In the coverage of New York Times writer Zachary Kouwe, who resigned recently amid accusations of plagiarism, much has been said about the demands of writing for the always-on Web, and how this might have contributed to Kouwe's missteps—something the writer himself referred to in a discussion of the incident as described by Clark Hoyt, the Times' public editor. But Reuters columnist Felix Salmon was first to put his finger on what I think is the real culprit: a lack of respect for the culture of the Web, specifically for the value and necessity of the link.
Kouwe describes in an interview with the New York Observer how he felt pressured to cover offbeat news items for the blog as they came up. He'd pull together bits and pieces of coverage from elsewhere on a story, then rewrite them into his own post or story. This, he says, is how the plagiarism occurred: He didn't keep track of which pieces of text he had pulled from somewhere else and which he had written himself. As Salmon notes, what a blogger would do in this case (at least a good blogger) is to link to other sources of material on the topic, rather than rewrite them.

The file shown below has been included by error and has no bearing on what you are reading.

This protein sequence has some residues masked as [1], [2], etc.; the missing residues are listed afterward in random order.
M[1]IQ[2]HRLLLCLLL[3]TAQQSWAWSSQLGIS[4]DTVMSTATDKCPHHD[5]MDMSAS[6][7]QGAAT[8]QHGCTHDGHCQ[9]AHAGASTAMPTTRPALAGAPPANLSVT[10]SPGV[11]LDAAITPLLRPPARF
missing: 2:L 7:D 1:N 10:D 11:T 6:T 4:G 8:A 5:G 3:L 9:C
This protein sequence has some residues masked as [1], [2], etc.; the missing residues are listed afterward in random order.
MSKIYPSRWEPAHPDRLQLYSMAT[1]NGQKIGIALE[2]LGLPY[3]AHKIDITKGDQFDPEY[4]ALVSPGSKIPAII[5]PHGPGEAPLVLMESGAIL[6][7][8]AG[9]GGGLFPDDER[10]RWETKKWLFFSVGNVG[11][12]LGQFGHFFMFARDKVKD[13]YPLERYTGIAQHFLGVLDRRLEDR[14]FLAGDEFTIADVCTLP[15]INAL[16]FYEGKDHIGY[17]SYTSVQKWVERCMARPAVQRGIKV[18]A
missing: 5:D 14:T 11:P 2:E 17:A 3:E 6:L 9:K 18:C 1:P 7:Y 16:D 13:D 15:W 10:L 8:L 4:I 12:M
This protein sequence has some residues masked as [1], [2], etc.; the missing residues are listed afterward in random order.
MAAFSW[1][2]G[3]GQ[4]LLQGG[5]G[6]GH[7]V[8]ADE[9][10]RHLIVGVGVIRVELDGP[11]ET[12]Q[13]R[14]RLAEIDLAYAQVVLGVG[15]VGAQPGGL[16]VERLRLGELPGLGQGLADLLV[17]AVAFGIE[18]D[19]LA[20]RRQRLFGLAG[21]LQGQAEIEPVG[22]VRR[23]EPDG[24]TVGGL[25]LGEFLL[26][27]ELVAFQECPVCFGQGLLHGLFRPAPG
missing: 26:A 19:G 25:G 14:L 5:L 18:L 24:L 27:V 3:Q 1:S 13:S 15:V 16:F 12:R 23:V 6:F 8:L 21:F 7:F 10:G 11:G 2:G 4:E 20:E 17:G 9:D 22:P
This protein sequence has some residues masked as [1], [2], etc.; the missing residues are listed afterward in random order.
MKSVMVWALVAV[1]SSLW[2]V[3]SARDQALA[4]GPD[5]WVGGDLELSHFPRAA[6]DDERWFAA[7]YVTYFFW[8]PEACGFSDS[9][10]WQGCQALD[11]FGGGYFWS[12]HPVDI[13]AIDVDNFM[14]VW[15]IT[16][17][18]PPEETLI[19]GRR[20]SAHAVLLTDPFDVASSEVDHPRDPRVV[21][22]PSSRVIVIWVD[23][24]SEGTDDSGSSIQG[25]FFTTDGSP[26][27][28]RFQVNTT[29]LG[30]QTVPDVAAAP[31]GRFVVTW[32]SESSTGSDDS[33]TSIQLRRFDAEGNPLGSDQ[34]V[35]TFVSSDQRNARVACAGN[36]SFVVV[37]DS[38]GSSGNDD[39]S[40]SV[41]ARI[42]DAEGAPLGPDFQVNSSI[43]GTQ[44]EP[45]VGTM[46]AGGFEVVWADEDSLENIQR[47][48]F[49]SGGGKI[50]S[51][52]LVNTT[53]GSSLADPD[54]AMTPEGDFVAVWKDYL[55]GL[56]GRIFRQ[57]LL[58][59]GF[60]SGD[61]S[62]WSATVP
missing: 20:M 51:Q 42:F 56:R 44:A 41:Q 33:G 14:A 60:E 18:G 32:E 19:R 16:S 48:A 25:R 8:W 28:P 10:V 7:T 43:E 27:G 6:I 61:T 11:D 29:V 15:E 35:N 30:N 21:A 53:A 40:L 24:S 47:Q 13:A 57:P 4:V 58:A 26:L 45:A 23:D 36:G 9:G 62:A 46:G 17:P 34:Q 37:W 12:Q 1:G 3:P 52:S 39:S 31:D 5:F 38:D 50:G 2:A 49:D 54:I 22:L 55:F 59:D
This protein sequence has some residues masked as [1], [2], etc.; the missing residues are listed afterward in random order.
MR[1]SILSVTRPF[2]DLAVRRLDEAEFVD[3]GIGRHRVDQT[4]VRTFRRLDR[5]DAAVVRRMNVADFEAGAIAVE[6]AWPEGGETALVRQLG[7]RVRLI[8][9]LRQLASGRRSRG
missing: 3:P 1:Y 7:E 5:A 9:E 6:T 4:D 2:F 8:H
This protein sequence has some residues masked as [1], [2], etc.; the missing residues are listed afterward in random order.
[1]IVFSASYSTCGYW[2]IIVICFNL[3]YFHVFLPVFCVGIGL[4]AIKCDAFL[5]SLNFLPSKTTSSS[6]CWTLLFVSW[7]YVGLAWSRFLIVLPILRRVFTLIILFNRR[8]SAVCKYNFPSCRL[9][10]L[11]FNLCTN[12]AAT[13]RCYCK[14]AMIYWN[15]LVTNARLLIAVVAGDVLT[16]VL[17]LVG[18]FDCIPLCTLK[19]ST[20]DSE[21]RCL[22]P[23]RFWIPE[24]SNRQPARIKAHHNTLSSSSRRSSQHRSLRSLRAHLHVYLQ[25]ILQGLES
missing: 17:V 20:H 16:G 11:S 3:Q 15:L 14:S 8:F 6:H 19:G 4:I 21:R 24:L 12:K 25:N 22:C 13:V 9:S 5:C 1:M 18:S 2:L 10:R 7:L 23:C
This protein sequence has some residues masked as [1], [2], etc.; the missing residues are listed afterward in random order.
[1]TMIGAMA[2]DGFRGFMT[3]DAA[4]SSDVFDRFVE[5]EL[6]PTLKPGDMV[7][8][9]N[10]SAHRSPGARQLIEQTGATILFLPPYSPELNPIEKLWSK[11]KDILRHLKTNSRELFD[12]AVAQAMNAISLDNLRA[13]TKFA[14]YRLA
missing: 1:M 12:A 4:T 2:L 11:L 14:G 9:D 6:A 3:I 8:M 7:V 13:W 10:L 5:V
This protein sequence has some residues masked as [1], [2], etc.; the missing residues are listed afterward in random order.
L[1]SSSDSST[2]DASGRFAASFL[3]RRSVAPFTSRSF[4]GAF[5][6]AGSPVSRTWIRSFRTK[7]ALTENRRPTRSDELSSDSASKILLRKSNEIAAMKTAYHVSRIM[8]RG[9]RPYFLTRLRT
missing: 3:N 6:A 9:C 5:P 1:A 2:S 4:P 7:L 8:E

"Anybody who can or would write such a thing has no place working on a blog. If it's clear who had a story first, then the move into the age of blogs has made it much easier to cite who had it first: Blogs and bloggers should be much more generous with their hat-tips and hyperlinks than any print reporter can be."
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